FWIW, I have P6000s on my VW Cabriolet, and have never had any slipping problems in the wet, nor gotten stuck in the snow, either. YMMV ( Hmmmm. oddly apropriate :smiley: )

What about those Firestone/Bridgestone Wilderness tires I keep hearing about? Those are probably good since they get so much media attention. :wink:

I’ll have to check what’s on my Subaru. I drove on roads covered in 3-4" of snow last night (they didn’t plow yet since it was still snowing) and I had great control with the AWD. I’m sure the tires also had something to do with it. I was trying to spin out and I couldn’t do it.

Then again you’re not in the US, so don’t know if it’ll be of any use to you.

Ok… apparently they’re “P205/55HR16 BSW A/S tires”. I wish I knew what that meant.

Maybe you should consider the tires on my car. I never need to use snow chains and I never once got stuck in snow or lost traction on icy roads. But I live in Florida, so that might not be saying much.

I know you may not want to consider another suggestion for Pirelli tyres but may I be bold enough to recommend the P7000 SuperSports.

I put on a set on my '00 Jetta (Bora) GLX and they have performed marvelously in all conditions: Dry, snow, sleet and rain. In fact I am more impressed with their wet performance than their dry. I like to push my car in corners as well and I find that they are not as sticky in dry conditions as Dunlop P-Zero’s but they do wear a hell of a lot better too. It’s all a question of give and take.

In fact I liked the P7000 so much I put them on the family hauler (Volvo - V70 AWD turbowagon). They perfom marvelously through the worst winter conditions Canada can muster.

If you want to further improve your grip/handling characteristics you may want to do a plus 0 size up. In other words, take your 205/55/16’s and slap on a set of 225/50/16’s. The width to height ratio will remain virtually unchanged and your speedometer will not need recallibrations. You may find the steering a tad heavier at first but the traction will improve significantly. The P7000 has wonderful water dispersion characteristics so hydroplaning will not become a problem despite a wider contact surface on pavement.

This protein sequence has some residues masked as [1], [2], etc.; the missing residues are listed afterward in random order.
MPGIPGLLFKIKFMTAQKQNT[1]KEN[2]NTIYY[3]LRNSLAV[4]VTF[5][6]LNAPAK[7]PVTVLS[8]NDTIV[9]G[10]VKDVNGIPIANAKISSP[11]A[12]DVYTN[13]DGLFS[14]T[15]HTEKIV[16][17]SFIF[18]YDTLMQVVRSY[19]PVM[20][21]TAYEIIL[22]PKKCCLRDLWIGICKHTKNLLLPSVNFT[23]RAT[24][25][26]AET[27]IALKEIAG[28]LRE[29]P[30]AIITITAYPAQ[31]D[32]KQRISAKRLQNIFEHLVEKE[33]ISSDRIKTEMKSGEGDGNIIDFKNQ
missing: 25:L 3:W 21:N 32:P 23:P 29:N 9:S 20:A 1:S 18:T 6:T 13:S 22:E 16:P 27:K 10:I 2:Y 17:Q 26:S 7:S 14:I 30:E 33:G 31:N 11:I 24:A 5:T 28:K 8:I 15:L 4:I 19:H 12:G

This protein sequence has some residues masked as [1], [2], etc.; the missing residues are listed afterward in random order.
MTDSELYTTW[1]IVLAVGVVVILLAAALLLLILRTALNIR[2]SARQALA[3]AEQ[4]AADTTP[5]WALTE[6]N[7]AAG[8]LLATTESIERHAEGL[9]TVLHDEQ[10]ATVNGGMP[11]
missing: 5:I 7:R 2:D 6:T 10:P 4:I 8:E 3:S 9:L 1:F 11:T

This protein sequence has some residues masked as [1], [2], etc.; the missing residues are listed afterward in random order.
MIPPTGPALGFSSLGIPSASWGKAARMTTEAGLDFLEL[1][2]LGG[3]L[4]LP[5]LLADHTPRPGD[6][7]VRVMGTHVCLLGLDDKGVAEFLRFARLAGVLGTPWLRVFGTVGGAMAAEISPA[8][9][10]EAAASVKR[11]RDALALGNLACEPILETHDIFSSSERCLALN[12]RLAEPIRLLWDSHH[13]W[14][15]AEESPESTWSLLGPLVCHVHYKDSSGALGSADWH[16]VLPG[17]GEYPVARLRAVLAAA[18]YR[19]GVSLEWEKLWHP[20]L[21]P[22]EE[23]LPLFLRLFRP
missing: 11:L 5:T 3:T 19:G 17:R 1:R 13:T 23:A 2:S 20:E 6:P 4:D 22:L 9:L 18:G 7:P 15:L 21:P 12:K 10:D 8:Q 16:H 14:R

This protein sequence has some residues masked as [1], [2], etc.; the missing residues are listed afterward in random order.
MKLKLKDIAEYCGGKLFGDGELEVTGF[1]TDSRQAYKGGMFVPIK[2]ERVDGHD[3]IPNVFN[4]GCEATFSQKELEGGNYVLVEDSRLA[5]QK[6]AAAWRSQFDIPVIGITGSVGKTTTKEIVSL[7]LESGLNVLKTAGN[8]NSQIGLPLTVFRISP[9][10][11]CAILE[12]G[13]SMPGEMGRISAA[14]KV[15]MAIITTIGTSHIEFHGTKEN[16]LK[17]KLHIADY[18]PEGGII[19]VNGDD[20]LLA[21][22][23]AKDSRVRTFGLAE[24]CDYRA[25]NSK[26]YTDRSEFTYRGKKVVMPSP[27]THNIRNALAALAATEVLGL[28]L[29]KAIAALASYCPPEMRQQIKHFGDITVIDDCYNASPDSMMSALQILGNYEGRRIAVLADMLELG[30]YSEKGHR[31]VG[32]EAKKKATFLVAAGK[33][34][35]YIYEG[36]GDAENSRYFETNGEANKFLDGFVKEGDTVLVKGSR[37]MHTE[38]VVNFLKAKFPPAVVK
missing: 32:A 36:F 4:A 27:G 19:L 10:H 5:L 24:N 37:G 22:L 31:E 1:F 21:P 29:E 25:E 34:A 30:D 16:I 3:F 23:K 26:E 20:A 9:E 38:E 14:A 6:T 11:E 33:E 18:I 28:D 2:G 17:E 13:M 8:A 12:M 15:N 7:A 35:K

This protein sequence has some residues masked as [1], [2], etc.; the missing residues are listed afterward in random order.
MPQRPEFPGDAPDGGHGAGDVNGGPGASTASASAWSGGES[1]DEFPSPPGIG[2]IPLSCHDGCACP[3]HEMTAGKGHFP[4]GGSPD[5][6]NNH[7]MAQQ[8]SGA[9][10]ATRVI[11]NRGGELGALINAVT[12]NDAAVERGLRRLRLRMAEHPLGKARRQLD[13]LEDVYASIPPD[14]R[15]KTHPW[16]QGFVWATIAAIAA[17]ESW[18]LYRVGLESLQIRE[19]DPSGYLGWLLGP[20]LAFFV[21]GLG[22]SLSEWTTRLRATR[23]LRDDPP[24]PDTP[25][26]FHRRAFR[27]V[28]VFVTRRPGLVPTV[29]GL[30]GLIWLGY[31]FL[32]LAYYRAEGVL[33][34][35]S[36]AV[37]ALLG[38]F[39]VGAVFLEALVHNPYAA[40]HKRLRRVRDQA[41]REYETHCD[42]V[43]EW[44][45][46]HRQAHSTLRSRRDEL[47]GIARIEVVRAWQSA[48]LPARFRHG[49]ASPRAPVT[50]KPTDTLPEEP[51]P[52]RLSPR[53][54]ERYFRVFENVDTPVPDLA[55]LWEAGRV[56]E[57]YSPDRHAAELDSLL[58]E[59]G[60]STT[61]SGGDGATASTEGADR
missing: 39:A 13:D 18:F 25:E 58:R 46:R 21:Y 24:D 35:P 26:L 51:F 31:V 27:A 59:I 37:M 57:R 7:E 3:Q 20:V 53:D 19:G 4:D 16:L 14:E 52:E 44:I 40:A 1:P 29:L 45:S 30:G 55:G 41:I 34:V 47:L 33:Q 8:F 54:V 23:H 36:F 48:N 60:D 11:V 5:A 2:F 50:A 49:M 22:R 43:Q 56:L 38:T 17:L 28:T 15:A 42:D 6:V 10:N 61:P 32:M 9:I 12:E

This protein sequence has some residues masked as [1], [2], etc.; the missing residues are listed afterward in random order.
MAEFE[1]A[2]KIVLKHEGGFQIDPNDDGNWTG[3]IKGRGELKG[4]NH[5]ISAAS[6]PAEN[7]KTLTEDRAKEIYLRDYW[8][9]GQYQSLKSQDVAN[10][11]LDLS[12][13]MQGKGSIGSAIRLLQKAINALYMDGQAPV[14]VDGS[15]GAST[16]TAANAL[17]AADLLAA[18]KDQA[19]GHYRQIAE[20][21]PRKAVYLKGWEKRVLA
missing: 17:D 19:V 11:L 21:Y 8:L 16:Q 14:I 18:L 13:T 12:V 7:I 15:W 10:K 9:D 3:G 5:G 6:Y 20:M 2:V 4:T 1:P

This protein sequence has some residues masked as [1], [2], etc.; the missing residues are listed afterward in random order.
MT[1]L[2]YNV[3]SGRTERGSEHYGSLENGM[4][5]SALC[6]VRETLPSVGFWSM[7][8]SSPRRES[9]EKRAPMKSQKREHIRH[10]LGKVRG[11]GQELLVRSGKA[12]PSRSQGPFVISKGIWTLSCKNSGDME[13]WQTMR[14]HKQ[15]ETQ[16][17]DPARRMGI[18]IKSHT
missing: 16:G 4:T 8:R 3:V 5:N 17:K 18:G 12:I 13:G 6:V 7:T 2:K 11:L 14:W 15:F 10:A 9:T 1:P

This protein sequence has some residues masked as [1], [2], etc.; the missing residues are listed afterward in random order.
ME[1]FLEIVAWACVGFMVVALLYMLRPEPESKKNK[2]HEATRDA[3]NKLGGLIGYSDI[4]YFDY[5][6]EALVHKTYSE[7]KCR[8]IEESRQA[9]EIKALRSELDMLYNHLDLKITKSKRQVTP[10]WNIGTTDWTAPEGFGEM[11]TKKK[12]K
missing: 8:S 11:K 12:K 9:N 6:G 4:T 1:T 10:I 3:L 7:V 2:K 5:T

You can do a lot of good research and comparisson shopping on http://www.tirerack.com.

The problem is the wheels: they can only carry 175 14". Hey, it’s what you guys call an economy car - which means “considerably sized hatch back” in Europe. :wink:
This limits me somewhat in my choice, but there’s still enough to go around. Quicksilver, I doubt the P7000 exist in my size, though.

I’lll check out tirerack.com and see what they tell me.

c_goat: your Subaru will have a better snow handling than my Peugeot even if it were on its bare alloys. The AWD makes it a perfect snow car. And what brand is that, anyway? P205? Pirelli?

I don’t know much about no tires . . .

But I do know that you should never EVER get any kind of Aqua-Tread type tire (the ones with the groove in the middle to make the water splash out of the way). I bought a used car that had them and they were the worst! They’re like little skies for your car in the winter, even though they’re supposed to be all-season. Bah! It’s crap, I tell ya’!

Coldy, what c_goat posted was the size and rating of the tire, not the brand or model. Translation:

P(passenger car tire)205(width in mm)/ 50 (sidewall height, as a %of width, in this case, half, or 102.5mm)/next would be speed rating, such as V or H, not posted R (radial tire)-15 ( rim size ). There you have it!